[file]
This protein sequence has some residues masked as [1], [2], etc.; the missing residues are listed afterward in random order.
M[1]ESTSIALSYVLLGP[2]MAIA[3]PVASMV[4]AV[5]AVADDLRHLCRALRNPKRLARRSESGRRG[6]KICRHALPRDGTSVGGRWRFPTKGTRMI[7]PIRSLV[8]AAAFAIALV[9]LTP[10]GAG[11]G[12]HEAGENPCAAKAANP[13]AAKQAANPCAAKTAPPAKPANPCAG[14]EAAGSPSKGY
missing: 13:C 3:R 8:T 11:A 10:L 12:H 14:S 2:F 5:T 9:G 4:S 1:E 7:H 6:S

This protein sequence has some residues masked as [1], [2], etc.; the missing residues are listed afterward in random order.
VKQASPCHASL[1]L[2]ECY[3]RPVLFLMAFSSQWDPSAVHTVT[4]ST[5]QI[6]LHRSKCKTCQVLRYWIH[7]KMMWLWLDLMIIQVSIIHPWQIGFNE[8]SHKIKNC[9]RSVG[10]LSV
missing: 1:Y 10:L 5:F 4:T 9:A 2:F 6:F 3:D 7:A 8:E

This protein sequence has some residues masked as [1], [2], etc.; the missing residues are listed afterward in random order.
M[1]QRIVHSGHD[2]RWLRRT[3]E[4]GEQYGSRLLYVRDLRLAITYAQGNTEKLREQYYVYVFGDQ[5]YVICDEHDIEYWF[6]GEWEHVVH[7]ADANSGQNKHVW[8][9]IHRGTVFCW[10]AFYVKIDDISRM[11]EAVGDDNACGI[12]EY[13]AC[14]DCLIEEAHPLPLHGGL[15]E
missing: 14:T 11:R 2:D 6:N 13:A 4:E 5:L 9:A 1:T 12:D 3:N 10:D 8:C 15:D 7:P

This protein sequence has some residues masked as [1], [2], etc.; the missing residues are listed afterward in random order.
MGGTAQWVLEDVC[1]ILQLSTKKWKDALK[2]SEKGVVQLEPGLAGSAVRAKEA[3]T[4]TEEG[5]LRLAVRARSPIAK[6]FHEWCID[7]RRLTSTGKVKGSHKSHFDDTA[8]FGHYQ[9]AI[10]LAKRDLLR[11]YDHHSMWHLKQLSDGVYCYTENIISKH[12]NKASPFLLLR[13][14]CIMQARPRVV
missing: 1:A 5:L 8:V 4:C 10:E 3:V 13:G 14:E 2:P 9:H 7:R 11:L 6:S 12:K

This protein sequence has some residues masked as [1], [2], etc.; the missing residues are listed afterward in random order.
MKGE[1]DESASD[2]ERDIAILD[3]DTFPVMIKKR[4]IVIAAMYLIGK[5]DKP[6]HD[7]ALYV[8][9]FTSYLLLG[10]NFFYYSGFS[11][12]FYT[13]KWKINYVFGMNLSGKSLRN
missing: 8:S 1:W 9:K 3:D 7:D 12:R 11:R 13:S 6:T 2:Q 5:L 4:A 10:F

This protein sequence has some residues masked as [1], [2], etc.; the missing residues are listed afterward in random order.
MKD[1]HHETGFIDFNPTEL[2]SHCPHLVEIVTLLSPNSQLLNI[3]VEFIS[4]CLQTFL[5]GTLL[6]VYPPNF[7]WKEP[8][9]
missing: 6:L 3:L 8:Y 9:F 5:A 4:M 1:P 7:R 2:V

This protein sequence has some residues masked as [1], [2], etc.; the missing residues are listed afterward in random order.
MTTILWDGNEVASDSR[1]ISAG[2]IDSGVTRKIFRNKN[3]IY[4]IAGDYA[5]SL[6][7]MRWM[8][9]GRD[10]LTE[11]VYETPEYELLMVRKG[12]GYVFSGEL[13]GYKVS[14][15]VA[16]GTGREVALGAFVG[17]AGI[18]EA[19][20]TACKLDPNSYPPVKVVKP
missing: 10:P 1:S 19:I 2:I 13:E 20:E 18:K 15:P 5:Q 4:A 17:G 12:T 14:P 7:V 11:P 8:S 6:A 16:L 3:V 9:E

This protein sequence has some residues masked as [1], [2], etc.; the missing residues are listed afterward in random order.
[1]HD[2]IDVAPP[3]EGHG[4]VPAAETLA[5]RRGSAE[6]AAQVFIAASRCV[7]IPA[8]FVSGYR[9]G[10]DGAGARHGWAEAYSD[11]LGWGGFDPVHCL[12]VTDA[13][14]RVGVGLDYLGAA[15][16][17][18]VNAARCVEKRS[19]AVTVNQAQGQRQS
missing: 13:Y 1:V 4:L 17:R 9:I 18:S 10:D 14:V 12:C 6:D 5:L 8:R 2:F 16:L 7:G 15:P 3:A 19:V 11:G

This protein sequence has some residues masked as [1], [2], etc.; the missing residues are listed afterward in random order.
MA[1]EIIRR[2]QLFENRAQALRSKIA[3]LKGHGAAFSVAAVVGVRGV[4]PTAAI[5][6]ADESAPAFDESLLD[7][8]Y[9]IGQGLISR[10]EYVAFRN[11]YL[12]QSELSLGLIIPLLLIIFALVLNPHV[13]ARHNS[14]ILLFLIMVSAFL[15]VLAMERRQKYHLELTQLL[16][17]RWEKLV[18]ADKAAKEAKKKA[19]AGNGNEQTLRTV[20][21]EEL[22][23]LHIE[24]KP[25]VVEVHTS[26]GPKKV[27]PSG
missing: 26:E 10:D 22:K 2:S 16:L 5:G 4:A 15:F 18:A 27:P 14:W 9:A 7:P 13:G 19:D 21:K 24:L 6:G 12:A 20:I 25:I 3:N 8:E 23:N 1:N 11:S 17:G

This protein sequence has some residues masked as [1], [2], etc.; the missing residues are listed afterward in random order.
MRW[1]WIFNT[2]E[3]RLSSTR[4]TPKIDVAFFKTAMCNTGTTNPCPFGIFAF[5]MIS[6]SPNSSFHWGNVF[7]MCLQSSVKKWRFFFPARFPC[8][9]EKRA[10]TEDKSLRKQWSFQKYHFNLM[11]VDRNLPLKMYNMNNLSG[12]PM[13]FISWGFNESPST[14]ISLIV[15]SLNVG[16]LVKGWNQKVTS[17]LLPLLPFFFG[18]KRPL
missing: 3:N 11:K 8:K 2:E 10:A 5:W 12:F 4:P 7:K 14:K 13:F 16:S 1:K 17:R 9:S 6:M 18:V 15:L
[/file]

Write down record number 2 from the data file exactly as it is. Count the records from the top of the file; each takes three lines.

This protein sequence has some residues masked as [1], [2], etc.; the missing residues are listed afterward in random order.
VKQASPCHASL[1]L[2]ECY[3]RPVLFLMAFSSQWDPSAVHTVT[4]ST[5]QI[6]LHRSKCKTCQVLRYWIH[7]KMMWLWLDLMIIQVSIIHPWQIGFNE[8]SHKIKNC[9]RSVG[10]LSV
missing: 1:Y 10:L 5:F 4:T 9:A 2:F 6:F 3:D 7:A 8:E